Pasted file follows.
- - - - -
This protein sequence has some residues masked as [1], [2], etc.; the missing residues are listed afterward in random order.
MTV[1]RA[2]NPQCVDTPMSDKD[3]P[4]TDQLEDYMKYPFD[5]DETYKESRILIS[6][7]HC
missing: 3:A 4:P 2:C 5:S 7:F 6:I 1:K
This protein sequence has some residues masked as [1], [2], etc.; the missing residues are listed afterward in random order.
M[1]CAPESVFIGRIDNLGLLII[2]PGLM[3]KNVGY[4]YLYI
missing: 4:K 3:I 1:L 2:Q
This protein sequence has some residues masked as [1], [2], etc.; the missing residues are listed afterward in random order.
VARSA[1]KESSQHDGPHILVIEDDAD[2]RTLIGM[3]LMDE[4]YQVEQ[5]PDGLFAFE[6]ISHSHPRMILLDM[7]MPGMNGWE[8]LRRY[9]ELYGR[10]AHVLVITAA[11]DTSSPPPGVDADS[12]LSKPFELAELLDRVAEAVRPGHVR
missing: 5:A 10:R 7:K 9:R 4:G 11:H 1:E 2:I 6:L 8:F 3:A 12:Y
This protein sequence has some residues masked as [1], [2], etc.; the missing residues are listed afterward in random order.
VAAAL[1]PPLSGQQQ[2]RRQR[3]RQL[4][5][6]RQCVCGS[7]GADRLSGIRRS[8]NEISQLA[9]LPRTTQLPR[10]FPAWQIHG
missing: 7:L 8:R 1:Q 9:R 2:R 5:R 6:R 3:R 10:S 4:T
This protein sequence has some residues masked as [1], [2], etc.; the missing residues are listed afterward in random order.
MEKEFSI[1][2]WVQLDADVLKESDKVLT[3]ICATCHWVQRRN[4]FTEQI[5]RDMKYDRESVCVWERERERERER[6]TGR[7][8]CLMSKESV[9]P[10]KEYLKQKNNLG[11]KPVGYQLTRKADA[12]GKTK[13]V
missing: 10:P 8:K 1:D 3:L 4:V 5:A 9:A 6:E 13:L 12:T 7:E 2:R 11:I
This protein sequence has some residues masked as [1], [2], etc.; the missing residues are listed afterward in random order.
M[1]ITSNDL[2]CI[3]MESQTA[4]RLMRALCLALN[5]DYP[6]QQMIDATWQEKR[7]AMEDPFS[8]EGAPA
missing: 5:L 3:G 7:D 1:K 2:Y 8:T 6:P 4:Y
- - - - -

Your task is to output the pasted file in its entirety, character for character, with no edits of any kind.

This protein sequence has some residues masked as [1], [2], etc.; the missing residues are listed afterward in random order.
MTV[1]RA[2]NPQCVDTPMSDKD[3]P[4]TDQLEDYMKYPFD[5]DETYKESRILIS[6][7]HC
missing: 3:A 4:P 2:C 5:S 7:F 6:I 1:K
This protein sequence has some residues masked as [1], [2], etc.; the missing residues are listed afterward in random order.
M[1]CAPESVFIGRIDNLGLLII[2]PGLM[3]KNVGY[4]YLYI
missing: 4:K 3:I 1:L 2:Q
This protein sequence has some residues masked as [1], [2], etc.; the missing residues are listed afterward in random order.
VARSA[1]KESSQHDGPHILVIEDDAD[2]RTLIGM[3]LMDE[4]YQVEQ[5]PDGLFAFE[6]ISHSHPRMILLDM[7]MPGMNGWE[8]LRRY[9]ELYGR[10]AHVLVITAA[11]DTSSPPPGVDADS[12]LSKPFELAELLDRVAEAVRPGHVR
missing: 5:A 10:R 7:K 9:R 4:G 11:H 1:E 2:I 6:L 8:F 3:A 12:Y
This protein sequence has some residues masked as [1], [2], etc.; the missing residues are listed afterward in random order.
VAAAL[1]PPLSGQQQ[2]RRQR[3]RQL[4][5][6]RQCVCGS[7]GADRLSGIRRS[8]NEISQLA[9]LPRTTQLPR[10]FPAWQIHG
missing: 7:L 8:R 1:Q 9:R 2:R 5:R 6:R 3:R 10:S 4:T
This protein sequence has some residues masked as [1], [2], etc.; the missing residues are listed afterward in random order.
MEKEFSI[1][2]WVQLDADVLKESDKVLT[3]ICATCHWVQRRN[4]FTEQI[5]RDMKYDRESVCVWERERERERER[6]TGR[7][8]CLMSKESV[9]P[10]KEYLKQKNNLG[11]KPVGYQLTRKADA[12]GKTK[13]V
missing: 10:P 8:K 1:D 3:L 4:V 5:A 9:A 6:E 13:L 12:T 7:E 2:R 11:I
This protein sequence has some residues masked as [1], [2], etc.; the missing residues are listed afterward in random order.
M[1]ITSNDL[2]CI[3]MESQTA[4]RLMRALCLALN[5]DYP[6]QQMIDATWQEKR[7]AMEDPFS[8]EGAPA
missing: 5:L 3:G 7:D 1:K 2:Y 8:T 6:P 4:Y